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Biodiversity focus for potential 6.5MW Devon solar farm

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Lightsource Renewable Energy has announced that it is investigating installing a 6.5MW solar farm at a local farming business near Yelverton, Devon.

A key aspect of the proposed solar farm will be the role in which the solar development could play in boosting local biodiversity. Lightsource’s proposals include new hedgerows as well as the seeding of a wild flower meadow.

The UK’s largest solar developer is planning on installing the solar farm across 16 hectares of land, with rows of solar modules set within the historic field boundaries. Lightsource’s proposals even include a series of ‘mammal gates’; small openings in the fencing which surround the solar farm to allow small animals to leave and enter the site without restriction.

Lightsource’s planning and development director Conor McGuigan commented: “The diversification of farmland with solar is a tried and tested solution for us, and we believe that when it is done responsibly it is a revolutionary way to generate clean, locally produced energy whilst retaining the land’s agricultural use and supporting local farm businesses.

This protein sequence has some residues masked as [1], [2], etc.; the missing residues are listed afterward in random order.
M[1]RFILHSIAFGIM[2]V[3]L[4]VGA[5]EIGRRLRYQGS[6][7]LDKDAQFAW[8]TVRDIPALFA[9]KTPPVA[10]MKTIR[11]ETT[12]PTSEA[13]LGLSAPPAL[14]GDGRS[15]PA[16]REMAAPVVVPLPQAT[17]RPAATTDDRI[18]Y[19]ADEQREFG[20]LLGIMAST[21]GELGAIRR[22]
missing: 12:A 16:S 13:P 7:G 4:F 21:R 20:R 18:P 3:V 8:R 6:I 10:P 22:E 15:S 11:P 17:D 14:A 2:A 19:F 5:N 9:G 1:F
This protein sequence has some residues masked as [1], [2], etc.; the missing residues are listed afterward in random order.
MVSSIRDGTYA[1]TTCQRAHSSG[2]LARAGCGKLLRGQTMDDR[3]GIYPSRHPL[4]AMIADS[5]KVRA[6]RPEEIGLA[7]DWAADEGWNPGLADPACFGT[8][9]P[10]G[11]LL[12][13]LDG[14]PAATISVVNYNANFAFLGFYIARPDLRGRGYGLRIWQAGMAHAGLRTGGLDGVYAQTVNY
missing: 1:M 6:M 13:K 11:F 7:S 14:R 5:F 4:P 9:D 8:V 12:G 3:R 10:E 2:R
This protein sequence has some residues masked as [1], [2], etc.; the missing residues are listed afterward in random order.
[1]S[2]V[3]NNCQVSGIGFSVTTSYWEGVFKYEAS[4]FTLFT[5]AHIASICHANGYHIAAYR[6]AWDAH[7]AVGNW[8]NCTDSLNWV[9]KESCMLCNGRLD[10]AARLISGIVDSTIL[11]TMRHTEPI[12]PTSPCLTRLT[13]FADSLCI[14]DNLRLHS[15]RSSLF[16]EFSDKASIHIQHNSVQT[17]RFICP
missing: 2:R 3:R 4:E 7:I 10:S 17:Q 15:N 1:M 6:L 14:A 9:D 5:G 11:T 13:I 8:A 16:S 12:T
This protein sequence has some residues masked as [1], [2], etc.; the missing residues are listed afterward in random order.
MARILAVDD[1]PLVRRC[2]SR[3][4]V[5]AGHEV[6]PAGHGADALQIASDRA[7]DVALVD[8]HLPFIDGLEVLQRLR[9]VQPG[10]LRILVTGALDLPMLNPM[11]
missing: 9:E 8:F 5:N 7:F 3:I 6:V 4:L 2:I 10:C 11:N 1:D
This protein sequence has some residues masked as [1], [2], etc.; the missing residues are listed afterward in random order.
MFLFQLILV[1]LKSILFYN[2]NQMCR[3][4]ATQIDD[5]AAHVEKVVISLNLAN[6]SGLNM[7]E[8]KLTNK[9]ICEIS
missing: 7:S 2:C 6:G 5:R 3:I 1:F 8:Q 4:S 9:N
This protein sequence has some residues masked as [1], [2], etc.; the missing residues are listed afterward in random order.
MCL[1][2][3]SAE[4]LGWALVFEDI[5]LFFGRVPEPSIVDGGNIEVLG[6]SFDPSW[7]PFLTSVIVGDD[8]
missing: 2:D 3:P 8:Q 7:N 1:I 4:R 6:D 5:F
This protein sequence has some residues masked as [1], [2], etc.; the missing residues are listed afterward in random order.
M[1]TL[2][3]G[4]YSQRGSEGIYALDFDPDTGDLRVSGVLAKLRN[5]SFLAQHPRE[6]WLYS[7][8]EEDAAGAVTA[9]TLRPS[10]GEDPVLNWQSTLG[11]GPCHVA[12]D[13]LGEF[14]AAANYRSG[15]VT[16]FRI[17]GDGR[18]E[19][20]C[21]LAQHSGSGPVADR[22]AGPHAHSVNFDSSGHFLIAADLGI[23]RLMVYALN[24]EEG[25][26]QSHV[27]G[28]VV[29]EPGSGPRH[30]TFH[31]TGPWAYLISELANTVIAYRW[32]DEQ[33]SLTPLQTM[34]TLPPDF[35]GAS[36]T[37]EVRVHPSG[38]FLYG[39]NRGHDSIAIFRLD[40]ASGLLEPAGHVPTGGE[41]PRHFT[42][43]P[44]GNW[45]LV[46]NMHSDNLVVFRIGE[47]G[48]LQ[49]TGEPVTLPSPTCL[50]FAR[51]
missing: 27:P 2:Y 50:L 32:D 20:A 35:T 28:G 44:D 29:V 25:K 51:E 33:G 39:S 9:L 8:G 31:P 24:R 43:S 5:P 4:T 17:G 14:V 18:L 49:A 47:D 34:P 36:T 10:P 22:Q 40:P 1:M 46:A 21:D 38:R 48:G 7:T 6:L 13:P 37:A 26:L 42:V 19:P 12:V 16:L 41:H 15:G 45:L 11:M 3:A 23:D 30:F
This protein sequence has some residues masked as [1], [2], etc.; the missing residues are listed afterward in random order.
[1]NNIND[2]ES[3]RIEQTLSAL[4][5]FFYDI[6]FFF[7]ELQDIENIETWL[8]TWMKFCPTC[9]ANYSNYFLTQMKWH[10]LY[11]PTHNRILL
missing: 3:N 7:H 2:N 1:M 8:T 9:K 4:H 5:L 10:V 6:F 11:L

“The proposed solar farm area represents only 18% of the farm’s total land space, so the current farming of maize and sugar beet for biofuel will continue undisturbed in the surrounding fields.”

The company will be undertaking an extended consultation with the local community in order to refine the proposed plans. As a result, the company will be holding a meeting at Alpington Village Hall on 13 November to hear local views on the proposals.  

McGuigan explained why community consultation is so important for solar projects, he said: “Opening channels of communication with the community is a vital part of our planning process. We hope that residents will come along to the information evening in Alpington to find out more about our proposal and give valuable, local input which will help us to refine our plans.

“There is no statutory requirement for an event like this, but we do it to ensure our final design is the best it can be, for both us and for the community, before we submit a formal planning application.”


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